Some emerging open-source secure messaging systems

by
in security on (#3EP)
story imageIn these paranoid post-NSA times, you'd be forgiven for worrying about the security of your communications. Are your private conversations on Twitter, Facebook or Skype really private, or are they being stored on some shadowy organisations' servers in perpituity? Is something you thought was said in confidence going to come back to haunt you at some unknown time in the future? A lot of developers are asking themselves these kinds of questions, and we're starting to see the emergence of decentralized messaging systems. Here are a couple of these projects which look promising. Although still under active development, they both have clients available which are usable right now by adventurous alpha testers:
  • Project Tox is a FOSS (Free and Open Source Software) instant messaging application aimed to replace Skype. It aims to be an easy to use, all-in-one communication platform (including audio, and videochats in the future) that ensures their users full privacy and secure message delivery. Outlines of the DHT and Lossless UDP protocols used, and a recent post on reddit has more information, and details of different client apps available.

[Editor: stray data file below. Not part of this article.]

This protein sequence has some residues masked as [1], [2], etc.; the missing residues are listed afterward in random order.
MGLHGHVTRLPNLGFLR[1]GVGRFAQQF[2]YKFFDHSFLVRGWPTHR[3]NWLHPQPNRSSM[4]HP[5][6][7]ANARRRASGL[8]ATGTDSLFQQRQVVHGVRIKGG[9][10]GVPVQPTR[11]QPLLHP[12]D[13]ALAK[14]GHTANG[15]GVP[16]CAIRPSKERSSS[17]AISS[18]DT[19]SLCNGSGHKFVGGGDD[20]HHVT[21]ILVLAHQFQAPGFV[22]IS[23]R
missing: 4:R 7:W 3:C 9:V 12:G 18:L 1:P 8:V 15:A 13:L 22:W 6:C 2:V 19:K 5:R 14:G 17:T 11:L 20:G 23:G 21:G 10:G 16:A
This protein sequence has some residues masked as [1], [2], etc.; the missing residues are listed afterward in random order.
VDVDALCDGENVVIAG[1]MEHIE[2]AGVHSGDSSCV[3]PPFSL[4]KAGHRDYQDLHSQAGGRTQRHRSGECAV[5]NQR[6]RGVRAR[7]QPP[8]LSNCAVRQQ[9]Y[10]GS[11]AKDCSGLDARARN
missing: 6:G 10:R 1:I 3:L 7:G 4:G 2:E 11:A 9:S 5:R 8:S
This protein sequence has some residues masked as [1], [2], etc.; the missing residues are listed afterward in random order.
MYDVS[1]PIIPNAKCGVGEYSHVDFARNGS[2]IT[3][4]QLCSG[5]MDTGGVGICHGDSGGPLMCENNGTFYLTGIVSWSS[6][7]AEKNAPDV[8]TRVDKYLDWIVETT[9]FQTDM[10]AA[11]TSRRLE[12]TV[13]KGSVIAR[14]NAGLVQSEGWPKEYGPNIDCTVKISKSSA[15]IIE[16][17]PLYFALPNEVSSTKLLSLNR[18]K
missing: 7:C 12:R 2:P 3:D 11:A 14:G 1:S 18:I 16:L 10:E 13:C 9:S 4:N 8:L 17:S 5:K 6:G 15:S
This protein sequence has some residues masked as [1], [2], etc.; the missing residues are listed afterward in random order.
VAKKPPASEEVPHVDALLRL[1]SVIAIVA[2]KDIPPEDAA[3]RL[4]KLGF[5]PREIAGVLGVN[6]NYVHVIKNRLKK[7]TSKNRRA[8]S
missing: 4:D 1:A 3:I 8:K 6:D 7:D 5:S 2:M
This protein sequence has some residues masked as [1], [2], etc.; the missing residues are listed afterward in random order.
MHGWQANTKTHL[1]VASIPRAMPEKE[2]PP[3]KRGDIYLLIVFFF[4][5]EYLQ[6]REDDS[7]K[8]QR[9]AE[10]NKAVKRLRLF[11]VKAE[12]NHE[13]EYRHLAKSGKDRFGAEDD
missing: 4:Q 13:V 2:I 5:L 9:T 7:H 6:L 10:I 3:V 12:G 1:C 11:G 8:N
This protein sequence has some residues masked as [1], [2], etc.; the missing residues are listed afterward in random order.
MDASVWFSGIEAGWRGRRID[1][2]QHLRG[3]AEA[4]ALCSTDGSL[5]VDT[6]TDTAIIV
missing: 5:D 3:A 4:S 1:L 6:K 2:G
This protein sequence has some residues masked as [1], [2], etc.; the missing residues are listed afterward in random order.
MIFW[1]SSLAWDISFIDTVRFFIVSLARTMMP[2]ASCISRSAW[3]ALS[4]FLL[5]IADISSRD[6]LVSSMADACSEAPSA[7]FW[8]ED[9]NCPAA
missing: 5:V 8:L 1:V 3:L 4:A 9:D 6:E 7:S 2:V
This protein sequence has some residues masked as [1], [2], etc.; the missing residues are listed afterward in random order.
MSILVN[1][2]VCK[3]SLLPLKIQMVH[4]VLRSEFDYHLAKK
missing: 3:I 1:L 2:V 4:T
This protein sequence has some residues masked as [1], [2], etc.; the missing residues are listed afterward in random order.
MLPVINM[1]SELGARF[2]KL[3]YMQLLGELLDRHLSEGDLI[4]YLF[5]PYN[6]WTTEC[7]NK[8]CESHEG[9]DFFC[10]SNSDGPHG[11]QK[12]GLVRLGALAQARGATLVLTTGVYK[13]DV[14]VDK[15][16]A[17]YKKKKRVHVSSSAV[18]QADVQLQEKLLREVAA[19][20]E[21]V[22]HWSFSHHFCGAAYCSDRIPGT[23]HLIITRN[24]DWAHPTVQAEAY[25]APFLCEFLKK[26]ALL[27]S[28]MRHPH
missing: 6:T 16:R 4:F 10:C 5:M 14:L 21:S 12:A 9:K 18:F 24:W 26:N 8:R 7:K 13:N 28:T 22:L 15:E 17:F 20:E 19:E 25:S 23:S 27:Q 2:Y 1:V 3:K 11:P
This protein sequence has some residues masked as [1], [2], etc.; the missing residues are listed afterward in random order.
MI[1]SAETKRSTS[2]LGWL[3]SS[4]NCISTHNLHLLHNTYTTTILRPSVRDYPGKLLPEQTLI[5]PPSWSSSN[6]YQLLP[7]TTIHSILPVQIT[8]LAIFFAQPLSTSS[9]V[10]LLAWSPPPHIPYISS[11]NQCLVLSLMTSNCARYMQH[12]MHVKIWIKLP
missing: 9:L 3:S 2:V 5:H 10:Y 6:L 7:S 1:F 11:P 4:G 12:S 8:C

• twister is built on Bitcoin and BitTorrent protocols to deliver a peer-to-peer microblogging system, a secure decentralized alternative to Twitter. The download page has links to source code and Win32 binaries and an installable Android package is available for users who have 'Unknown sources' enabled.
  • And while it's not a messing system per se , I2P may also be of interest as an 'anonymous overlay network' which also provides access to secure blogging and email among other features and is available on many platforms .
One thing to bear in mind -- communication software is only as useful as the people using it, so if you want to talk to your friends with either of these, now's the time to start convincing them to adopt...

Re: I have many problems and this is one of them (Score: 3, Interesting)

by spallshurgenson@pipedot.org on 2014-02-23 16:42 (#54)

Indeed. The application software is only one of the many interfaces that may be vulnerable. There's also the operating system, the hardware beneath that, the communications infrastructure, not to mention the guys on the other end of the communication. And even the most robust systems are dependent on the math that makes the encryption possible, and much of that was produced by the very agencies we've come to distrust.

Still, I guess it's all baby steps at first. Refusing to make any advances because they won't completely solve the problem won't get us anywhere either. And anything to make the task more difficult - even if it doesn't make it more impossible - for eavesdroppers is welcome.
Post Comment
Subject
Comment
Captcha
Enter the number thirty thousand six hundred and sixty three in digits: